Making novels feel real


Steven Lyle JordanI recently heard from a reader who wanted me to know how much he’d enjoyed how my stories had drawn him into the narrative.  He specified Verdant Pioneers, and described a scene where one of the female characters is reunited with a beau that appeared in Verdant Skies He described the moment with a series of words from the book, which I immediately recognized, and then lamented that not only did he strongly feel that moment, but he felt bad that he’d never felt such a powerful emotion directed at himself!

(Yeah, join the club.  We have T-shirts.)

I’m not writing about this to brag, but to point out the difference between different writing styles, and how they affect readers. Every so often I come across a book that features what I call “formal dialogue,” a lot of large words and melodramatic prose clearly written to impress the reader with the author’s thesauric prowess.  Characters don’t talk; they speak, eloquently and demonstrably, as if delivering a soliloquy at every opportunity.  And indeed, many readers love exactly that kind of writing; they say it transforms them to another level, to a heightened state or a super-reality that serves to draw them into a narrative like a star draws its planets to it.

On the other hand, there are those readers for whom expansive, flowery and demonstrative prose tends to leave them cold, in fact pushes them out of the narrative, distracting them like a bad smell in a restaurant.  Some of those people react so because they may not be as familiar with words and sentences that they do not encounter “on the street”… though many more of them are very familiar with the words and sentences, but because they are not used “on the street,” they sound false and unreal.  They do not sound natural to the ear, and the mental effort of “translating” flowery prose to natural language distracts the mind from the narrative.

I’ve always been of the “straight talk” variety of reader and writer.  I prefer reading words that someone next to me might have used if I’d just asked him how to get to the corner store, or what just happened down the street where he worked.  For me, natural, colloquial speech allows me to fully immerse myself in the story, and get the most out of a dramatic or emotional moment… as my reader did reading Verdant Pioneers.

In science fiction, colloquial speech can be vital to holding an audience.  Sci-fi tends to be filled with exotic locations and concepts, scientific gadgetry and advanced engineering ideas… many readers have to struggle just to keep up with some sci-fi content.  Add to that overly-demonstrative prose, and a reader can quickly get frustrated, lost, and disinterested in the book.  Colloquial speech ensures that, whatever else you throw at your reader, they don’t have to wrestle with your words, too.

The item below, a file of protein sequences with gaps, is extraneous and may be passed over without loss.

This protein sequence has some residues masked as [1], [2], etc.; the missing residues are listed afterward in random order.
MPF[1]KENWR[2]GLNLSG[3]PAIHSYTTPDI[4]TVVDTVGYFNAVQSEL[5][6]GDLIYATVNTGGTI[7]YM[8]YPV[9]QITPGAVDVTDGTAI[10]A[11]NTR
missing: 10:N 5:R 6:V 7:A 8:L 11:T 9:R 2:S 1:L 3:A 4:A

This, perhaps, is why I haven’t found myself able to fully enjoy any of the Steampunk novels I’ve so far tried.  Most SP novelists write in some semblance of the formal, flowery and verbose Victorian era prose, a great deal of which was intentionally embellished by the writers of the day—who, it should be noted, were often paid by the word by their publishers—to the extent that today’s readers believe the haute Victorians actually spoke that way all the time, and not just during special meetings and occasions.  But Victorians did not speak on a daily or regular basis in the sort of language and grammar that we find in the writings of the day, any more than we speak today in the same language and grammar we might read in today’s newspaper articles.

And though none of the words are unfamiliar to me, they still grate on my ears, distracting me to the extent that I am pulled, still sopping, from the narrative pool, and wishing I could fully immerse myself before the joy of the story was lost.  Or, to put another way—my way—over-the-top prose spoils the moment, and I can’t fully get into the story.

Now, that’s just me.  I don’t presume to tell someone which style is better, nor which they should prefer; it’s a matter of preference, and whatever works for you.  Most importantly, the reader should enjoy the story.  If they are most comfortable with demonstrative prose, great; if they prefer street talk, that’s great, too.  If they are comfortable with both, so much the better.

But I’m glad that my writing, which tends to be in the colloquial voice, works for people who value that voice and enjoy my novels because of it.

One thought on “Making novels feel real

  1. Sherri

    The “everyday reality” of your novels is one of many reasons I enjoy your work. You write about a future that is easy to understand, and easy to imagine yourself in.


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